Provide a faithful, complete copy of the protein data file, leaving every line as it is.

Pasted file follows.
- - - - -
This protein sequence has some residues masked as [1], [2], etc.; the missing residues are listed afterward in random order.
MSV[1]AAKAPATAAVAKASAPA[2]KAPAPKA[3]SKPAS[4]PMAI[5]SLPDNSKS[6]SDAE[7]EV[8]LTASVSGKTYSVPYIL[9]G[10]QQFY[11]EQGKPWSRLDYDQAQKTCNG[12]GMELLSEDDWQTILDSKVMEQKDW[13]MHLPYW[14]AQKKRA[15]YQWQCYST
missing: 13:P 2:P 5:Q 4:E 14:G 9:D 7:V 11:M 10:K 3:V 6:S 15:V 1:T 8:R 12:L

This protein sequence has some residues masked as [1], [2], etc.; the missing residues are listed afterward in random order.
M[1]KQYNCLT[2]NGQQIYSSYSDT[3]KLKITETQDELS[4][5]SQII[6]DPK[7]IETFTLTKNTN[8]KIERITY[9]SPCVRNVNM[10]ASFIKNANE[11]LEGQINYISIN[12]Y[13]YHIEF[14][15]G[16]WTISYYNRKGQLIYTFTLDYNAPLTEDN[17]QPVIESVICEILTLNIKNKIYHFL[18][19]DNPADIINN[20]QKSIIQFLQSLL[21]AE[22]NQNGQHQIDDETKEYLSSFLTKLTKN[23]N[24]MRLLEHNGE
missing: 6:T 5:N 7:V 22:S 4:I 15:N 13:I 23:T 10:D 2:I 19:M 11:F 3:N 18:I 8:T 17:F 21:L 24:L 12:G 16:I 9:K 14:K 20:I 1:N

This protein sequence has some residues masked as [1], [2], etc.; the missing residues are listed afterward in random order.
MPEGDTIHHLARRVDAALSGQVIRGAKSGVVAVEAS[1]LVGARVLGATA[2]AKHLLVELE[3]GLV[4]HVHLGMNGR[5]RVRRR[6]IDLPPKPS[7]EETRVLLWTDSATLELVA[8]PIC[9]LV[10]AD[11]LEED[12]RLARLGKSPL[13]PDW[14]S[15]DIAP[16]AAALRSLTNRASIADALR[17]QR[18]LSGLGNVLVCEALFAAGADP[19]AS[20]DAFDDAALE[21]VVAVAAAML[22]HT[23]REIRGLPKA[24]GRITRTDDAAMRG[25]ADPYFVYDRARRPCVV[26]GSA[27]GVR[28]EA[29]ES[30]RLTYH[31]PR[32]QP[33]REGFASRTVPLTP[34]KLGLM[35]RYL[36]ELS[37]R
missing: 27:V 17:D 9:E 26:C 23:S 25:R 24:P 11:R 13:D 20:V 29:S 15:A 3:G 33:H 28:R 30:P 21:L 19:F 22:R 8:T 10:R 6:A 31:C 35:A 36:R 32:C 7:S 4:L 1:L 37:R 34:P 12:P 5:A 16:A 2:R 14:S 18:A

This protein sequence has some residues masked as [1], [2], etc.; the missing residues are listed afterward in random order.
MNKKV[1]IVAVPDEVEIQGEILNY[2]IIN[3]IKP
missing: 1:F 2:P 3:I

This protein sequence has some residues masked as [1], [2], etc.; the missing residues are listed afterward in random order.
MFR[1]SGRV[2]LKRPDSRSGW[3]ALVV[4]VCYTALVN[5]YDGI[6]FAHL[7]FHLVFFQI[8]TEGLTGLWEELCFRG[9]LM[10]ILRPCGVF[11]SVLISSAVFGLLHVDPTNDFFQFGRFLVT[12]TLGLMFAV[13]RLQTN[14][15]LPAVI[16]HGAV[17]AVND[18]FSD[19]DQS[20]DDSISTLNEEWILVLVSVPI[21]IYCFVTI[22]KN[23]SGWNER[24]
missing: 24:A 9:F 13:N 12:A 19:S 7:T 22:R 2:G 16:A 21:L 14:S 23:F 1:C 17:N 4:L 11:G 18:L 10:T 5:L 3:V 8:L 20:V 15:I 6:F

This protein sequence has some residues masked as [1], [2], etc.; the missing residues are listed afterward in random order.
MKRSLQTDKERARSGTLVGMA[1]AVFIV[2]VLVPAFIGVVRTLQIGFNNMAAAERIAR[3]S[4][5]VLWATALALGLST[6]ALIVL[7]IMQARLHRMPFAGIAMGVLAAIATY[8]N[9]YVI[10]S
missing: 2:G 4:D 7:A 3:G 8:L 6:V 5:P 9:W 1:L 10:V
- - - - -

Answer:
This protein sequence has some residues masked as [1], [2], etc.; the missing residues are listed afterward in random order.
MSV[1]AAKAPATAAVAKASAPA[2]KAPAPKA[3]SKPAS[4]PMAI[5]SLPDNSKS[6]SDAE[7]EV[8]LTASVSGKTYSVPYIL[9]G[10]QQFY[11]EQGKPWSRLDYDQAQKTCNG[12]GMELLSEDDWQTILDSKVMEQKDW[13]MHLPYW[14]AQKKRA[15]YQWQCYST
missing: 13:P 2:P 5:Q 4:E 14:G 9:D 7:V 11:M 10:K 3:V 6:S 15:V 1:T 8:R 12:L

This protein sequence has some residues masked as [1], [2], etc.; the missing residues are listed afterward in random order.
M[1]KQYNCLT[2]NGQQIYSSYSDT[3]KLKITETQDELS[4][5]SQII[6]DPK[7]IETFTLTKNTN[8]KIERITY[9]SPCVRNVNM[10]ASFIKNANE[11]LEGQINYISIN[12]Y[13]YHIEF[14][15]G[16]WTISYYNRKGQLIYTFTLDYNAPLTEDN[17]QPVIESVICEILTLNIKNKIYHFL[18][19]DNPADIINN[20]QKSIIQFLQSLL[21]AE[22]NQNGQHQIDDETKEYLSSFLTKLTKN[23]N[24]MRLLEHNGE
missing: 6:T 5:N 7:V 22:S 4:I 15:N 13:I 23:T 10:D 2:I 19:M 11:F 3:N 18:I 8:T 17:F 21:L 24:L 12:G 16:I 9:K 14:K 20:I 1:N

This protein sequence has some residues masked as [1], [2], etc.; the missing residues are listed afterward in random order.
MPEGDTIHHLARRVDAALSGQVIRGAKSGVVAVEAS[1]LVGARVLGATA[2]AKHLLVELE[3]GLV[4]HVHLGMNGR[5]RVRRR[6]IDLPPKPS[7]EETRVLLWTDSATLELVA[8]PIC[9]LV[10]AD[11]LEED[12]RLARLGKSPL[13]PDW[14]S[15]DIAP[16]AAALRSLTNRASIADALR[17]QR[18]LSGLGNVLVCEALFAAGADP[19]AS[20]DAFDDAALE[21]VVAVAAAML[22]HT[23]REIRGLPKA[24]GRITRTDDAAMRG[25]ADPYFVYDRARRPCVV[26]GSA[27]GVR[28]EA[29]ES[30]RLTYH[31]PR[32]QP[33]REGFASRTVPLTP[34]KLGLM[35]RYL[36]ELS[37]R
missing: 27:V 17:D 9:E 26:C 23:S 25:R 24:P 11:R 13:D 20:V 29:S 15:A 3:G 33:H 28:R 30:P 21:L 19:F 22:R 8:T 10:R 6:A 31:C 35:A 36:R 32:C 7:S 4:L 1:L 37:R 34:P 12:P 5:A 16:A 2:R 14:S 18:A

This protein sequence has some residues masked as [1], [2], etc.; the missing residues are listed afterward in random order.
MNKKV[1]IVAVPDEVEIQGEILNY[2]IIN[3]IKP
missing: 1:F 2:P 3:I

This protein sequence has some residues masked as [1], [2], etc.; the missing residues are listed afterward in random order.
MFR[1]SGRV[2]LKRPDSRSGW[3]ALVV[4]VCYTALVN[5]YDGI[6]FAHL[7]FHLVFFQI[8]TEGLTGLWEELCFRG[9]LM[10]ILRPCGVF[11]SVLISSAVFGLLHVDPTNDFFQFGRFLVT[12]TLGLMFAV[13]RLQTN[14][15]LPAVI[16]HGAV[17]AVND[18]FSD[19]DQS[20]DDSISTLNEEWILVLVSVPI[21]IYCFVTI[22]KN[23]SGWNER[24]
missing: 24:A 9:F 13:N 12:A 19:S 7:T 22:R 2:G 16:A 21:L 14:S 23:F 1:C 17:N 4:L 11:G 18:L 10:T 5:L 3:V 8:L 20:V 15:I 6:F

This protein sequence has some residues masked as [1], [2], etc.; the missing residues are listed afterward in random order.
MKRSLQTDKERARSGTLVGMA[1]AVFIV[2]VLVPAFIGVVRTLQIGFNNMAAAERIAR[3]S[4][5]VLWATALALGLST[6]ALIVL[7]IMQARLHRMPFAGIAMGVLAAIATY[8]N[9]YVI[10]S
missing: 2:G 4:D 7:A 3:G 8:L 6:V 5:P 9:W 1:L 10:V